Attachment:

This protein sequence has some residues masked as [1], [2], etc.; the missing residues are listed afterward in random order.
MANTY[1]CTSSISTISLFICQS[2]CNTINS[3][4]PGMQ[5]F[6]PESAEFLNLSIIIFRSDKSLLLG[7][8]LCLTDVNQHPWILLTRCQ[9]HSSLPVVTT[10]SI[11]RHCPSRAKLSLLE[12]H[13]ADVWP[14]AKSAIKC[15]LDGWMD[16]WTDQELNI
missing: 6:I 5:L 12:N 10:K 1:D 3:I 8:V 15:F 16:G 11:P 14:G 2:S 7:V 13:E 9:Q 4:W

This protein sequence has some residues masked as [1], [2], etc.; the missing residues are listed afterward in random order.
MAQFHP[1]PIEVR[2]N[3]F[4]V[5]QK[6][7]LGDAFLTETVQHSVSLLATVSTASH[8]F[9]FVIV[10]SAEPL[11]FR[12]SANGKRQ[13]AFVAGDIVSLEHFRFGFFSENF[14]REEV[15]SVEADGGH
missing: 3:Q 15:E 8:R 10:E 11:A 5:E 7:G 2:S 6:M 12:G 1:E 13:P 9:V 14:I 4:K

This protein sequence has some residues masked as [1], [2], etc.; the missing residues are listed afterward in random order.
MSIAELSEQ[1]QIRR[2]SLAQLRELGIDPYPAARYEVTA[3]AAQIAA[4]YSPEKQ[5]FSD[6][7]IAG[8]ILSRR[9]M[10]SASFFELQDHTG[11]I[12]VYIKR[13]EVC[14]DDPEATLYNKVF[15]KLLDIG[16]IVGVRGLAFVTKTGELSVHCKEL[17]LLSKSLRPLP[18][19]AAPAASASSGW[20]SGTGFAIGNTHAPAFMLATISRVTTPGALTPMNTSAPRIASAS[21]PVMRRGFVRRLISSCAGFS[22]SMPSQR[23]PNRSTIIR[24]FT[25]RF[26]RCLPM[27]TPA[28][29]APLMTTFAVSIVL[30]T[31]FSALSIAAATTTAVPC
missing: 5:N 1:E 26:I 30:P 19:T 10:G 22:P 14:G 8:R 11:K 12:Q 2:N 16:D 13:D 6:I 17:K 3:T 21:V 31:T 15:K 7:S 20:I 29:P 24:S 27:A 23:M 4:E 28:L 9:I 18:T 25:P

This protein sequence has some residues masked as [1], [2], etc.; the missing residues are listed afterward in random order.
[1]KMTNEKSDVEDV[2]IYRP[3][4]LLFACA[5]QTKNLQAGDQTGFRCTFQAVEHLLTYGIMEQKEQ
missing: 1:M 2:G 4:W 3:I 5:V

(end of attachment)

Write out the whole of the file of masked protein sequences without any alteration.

This protein sequence has some residues masked as [1], [2], etc.; the missing residues are listed afterward in random order.
MANTY[1]CTSSISTISLFICQS[2]CNTINS[3][4]PGMQ[5]F[6]PESAEFLNLSIIIFRSDKSLLLG[7][8]LCLTDVNQHPWILLTRCQ[9]HSSLPVVTT[10]SI[11]RHCPSRAKLSLLE[12]H[13]ADVWP[14]AKSAIKC[15]LDGWMD[16]WTDQELNI
missing: 6:I 5:L 12:N 10:K 1:D 3:I 8:V 15:F 16:G 11:P 14:G 2:S 7:V 13:E 9:Q 4:W

This protein sequence has some residues masked as [1], [2], etc.; the missing residues are listed afterward in random order.
MAQFHP[1]PIEVR[2]N[3]F[4]V[5]QK[6][7]LGDAFLTETVQHSVSLLATVSTASH[8]F[9]FVIV[10]SAEPL[11]FR[12]SANGKRQ[13]AFVAGDIVSLEHFRFGFFSENF[14]REEV[15]SVEADGGH
missing: 3:Q 15:E 8:R 10:E 11:A 5:E 7:G 2:S 6:M 12:G 1:E 13:P 9:V 14:I 4:K

This protein sequence has some residues masked as [1], [2], etc.; the missing residues are listed afterward in random order.
MSIAELSEQ[1]QIRR[2]SLAQLRELGIDPYPAARYEVTA[3]AAQIAA[4]YSPEKQ[5]FSD[6][7]IAG[8]ILSRR[9]M[10]SASFFELQDHTG[11]I[12]VYIKR[13]EVC[14]DDPEATLYNKVF[15]KLLDIG[16]IVGVRGLAFVTKTGELSVHCKEL[17]LLSKSLRPLP[18][19]AAPAASASSGW[20]SGTGFAIGNTHAPAFMLATISRVTTPGALTPMNTSAPRIASAS[21]PVMRRGFVRRLISSCAGFS[22]SMPSQR[23]PNRSTIIR[24]FT[25]RF[26]RCLPM[27]TPA[28][29]APLMTTFAVSIVL[30]T[31]FSALSIAAATTTAVPC
missing: 5:N 1:E 26:I 30:P 19:T 10:G 22:P 14:G 8:R 11:K 12:Q 2:N 16:D 13:D 6:I 17:K 3:T 21:V 31:T 15:K 7:S 20:I 29:P 24:S 27:A 23:M 4:E 28:L 9:I 18:T 25:P

This protein sequence has some residues masked as [1], [2], etc.; the missing residues are listed afterward in random order.
[1]KMTNEKSDVEDV[2]IYRP[3][4]LLFACA[5]QTKNLQAGDQTGFRCTFQAVEHLLTYGIMEQKEQ
missing: 1:M 2:G 4:W 3:I 5:V